Smartwatches act like a 'military drill sergeant' on your wrist - it's ok to ignore them when they claim you're 'unproductive'

Fitness gadgets use very emotive language, but should we be allowing them to press our buttons? Dr Josephine Perry investigates

Cyclist looks at watch concerned about the metrics being displayed
(Image credit: David Lyttleton)

“You slept poorly, take a rest day.” I’ve spent months training and now finally I’m on the start line of my biggest race of the year – when my watch flashes up a most unwelcome message. I feel fine and I know – from the studies in this area – that one night’s poor sleep does not equate to poor performance. But that little message nudges my brain from confidence to concern: can I push hard for four hours despite a gadget designed to assess my physiological indicators telling me a decent performance is off the cards? Are our wearables too often using misleading, even counterproductive language? 

cyclist image with metrics of fitness

(Image credit: David Lyttleton)
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Tech messages: Intention vs interpretation
What it saysWhat it means How we might interpret
PeakingGarmin: You are achieving ideal competitive form. Your fitness is increasing despite a recent reduction in overall load. I’m awesome – bring on the race!… Fine if there’s a race coming up, but possibly unhelpful in a build phase.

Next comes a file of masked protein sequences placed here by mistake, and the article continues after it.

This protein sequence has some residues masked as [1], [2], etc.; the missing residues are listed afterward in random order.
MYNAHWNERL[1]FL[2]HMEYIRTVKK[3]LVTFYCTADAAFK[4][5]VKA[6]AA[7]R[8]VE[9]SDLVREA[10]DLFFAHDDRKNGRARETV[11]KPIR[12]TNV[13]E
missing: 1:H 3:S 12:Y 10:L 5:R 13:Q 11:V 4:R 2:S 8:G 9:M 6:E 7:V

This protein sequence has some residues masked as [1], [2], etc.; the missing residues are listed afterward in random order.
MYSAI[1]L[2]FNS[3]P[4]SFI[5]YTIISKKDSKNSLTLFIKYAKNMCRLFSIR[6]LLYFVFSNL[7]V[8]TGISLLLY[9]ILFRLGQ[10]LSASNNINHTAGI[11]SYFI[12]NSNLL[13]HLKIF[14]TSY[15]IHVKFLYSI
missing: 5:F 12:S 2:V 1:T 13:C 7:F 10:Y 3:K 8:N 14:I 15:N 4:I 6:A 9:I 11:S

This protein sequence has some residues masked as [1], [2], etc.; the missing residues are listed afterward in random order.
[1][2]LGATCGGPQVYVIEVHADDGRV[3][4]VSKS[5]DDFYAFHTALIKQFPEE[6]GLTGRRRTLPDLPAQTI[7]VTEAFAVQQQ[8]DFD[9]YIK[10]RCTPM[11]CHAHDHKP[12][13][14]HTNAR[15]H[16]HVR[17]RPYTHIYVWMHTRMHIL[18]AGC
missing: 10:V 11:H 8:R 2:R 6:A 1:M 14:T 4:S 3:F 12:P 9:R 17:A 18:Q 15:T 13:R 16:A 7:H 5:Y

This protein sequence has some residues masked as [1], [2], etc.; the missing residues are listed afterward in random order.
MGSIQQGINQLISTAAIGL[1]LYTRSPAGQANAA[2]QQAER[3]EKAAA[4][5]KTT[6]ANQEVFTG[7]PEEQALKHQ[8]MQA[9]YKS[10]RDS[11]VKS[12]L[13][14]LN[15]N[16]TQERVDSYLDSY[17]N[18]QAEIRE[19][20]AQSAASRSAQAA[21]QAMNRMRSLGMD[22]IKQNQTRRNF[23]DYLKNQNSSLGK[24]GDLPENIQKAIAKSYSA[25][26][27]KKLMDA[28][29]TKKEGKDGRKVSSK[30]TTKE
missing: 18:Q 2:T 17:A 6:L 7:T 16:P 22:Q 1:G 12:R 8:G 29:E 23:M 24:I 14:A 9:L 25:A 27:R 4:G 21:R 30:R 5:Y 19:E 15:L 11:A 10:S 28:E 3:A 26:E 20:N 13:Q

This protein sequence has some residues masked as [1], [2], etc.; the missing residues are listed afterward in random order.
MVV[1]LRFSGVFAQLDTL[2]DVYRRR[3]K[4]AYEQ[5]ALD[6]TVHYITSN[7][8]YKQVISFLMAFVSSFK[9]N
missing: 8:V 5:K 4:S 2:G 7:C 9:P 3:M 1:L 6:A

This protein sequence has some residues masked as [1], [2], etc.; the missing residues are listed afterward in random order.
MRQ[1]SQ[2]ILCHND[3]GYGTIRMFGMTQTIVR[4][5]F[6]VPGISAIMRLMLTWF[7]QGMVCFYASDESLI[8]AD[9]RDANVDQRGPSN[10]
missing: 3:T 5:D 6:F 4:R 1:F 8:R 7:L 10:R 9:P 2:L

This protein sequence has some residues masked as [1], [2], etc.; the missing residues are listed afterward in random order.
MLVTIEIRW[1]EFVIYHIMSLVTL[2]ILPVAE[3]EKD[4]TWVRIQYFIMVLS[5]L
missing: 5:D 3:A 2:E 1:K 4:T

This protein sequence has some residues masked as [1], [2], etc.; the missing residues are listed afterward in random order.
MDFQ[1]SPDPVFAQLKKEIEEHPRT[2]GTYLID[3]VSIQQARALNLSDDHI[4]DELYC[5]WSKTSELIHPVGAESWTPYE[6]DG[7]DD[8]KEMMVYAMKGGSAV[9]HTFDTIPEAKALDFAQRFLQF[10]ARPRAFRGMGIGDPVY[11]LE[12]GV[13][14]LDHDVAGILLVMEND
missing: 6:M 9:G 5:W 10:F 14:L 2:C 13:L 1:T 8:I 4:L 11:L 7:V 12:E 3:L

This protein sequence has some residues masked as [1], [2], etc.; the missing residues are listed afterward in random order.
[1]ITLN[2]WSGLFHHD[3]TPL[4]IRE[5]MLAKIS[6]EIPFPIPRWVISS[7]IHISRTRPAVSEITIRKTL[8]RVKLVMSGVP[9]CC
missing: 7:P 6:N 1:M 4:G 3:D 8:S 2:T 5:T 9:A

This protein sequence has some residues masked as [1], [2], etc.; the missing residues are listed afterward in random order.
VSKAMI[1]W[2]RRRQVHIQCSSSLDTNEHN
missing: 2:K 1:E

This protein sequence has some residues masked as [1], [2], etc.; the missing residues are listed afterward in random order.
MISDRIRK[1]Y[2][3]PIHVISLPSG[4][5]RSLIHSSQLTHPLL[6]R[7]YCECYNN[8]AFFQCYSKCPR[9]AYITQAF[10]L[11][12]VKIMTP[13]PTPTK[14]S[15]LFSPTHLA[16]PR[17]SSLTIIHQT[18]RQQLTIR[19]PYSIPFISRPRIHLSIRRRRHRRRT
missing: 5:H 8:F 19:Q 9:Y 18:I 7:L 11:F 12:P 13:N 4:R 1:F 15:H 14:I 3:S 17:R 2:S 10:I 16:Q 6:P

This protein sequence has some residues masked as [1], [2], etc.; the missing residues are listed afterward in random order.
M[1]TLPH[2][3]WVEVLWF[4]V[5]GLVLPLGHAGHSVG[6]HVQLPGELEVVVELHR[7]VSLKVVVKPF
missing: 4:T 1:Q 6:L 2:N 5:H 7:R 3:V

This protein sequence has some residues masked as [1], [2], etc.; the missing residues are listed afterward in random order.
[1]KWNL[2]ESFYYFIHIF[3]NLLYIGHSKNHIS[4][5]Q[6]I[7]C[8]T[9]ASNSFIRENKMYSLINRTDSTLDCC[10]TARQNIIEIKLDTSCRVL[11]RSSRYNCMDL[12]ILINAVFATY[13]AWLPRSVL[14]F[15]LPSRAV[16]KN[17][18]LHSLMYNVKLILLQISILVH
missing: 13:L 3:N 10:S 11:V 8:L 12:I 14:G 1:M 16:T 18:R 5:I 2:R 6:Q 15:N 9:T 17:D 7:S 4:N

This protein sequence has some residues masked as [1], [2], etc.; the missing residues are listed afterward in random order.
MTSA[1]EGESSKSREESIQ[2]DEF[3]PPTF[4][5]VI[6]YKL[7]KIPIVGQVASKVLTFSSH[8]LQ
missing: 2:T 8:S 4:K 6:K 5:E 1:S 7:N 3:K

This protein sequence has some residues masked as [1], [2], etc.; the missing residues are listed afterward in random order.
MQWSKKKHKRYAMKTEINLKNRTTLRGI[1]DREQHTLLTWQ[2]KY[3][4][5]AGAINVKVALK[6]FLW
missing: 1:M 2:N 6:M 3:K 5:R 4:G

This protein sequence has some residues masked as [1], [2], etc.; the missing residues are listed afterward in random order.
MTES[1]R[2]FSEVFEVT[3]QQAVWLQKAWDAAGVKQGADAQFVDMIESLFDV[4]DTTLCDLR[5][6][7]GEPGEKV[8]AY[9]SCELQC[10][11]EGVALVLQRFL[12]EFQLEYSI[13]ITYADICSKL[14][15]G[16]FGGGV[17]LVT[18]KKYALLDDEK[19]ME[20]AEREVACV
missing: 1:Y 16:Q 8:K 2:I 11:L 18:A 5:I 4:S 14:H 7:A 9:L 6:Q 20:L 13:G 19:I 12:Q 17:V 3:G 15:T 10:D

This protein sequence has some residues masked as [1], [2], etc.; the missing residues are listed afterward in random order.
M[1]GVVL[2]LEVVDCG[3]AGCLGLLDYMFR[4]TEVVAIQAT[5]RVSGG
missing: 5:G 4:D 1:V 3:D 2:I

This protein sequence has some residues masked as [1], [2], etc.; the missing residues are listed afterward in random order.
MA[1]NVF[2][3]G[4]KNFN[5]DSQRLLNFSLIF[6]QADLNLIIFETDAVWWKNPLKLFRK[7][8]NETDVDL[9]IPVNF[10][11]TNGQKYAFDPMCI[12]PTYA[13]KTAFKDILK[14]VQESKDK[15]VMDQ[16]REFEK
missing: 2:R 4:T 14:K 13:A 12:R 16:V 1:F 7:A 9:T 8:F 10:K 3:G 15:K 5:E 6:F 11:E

Unproductive Garmin: Your fitness appears to be declining but not necessarily because of excessive training loads. If your load focus is optimally balanced, it may be time to evaluate other factors like nutrition, daily stress, and sleep qualityWell, that was clearly a waste of time. Why do I even bother?
Recovery Garmin: Your activities are less challenging than normal and your fitness level is either holding steady or slightly decreasingArgh! That was supposed to be easy, but it didn’t feel like recovery – I’m clearly really unfit.

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Josephine Perry

Dr Josephine Perry is a Chartered Sport and Exercise Psychologist whose purpose is to help people discover the metrics which matter most to them so they are able to accomplish more than they had previously believed possible. She integrates expertise in sport psychology and communications to support athletes, stage performers and business leaders to develop the approaches, mental skills and strategies which will help them achieve their ambitions. Josephine has written five books including Performing Under Pressure, The 10 Pillars of Success and I Can: The Teenage Athlete’s Guide to Mental Fitness. For Cycling Weekly she tends to write about the psychological side of training and racing and how to manage mental health issues which may prevent brilliant performance. At last count she owned eight bikes and so is a passionate advocate of the idea that the ideal number of bikes to own is N+1.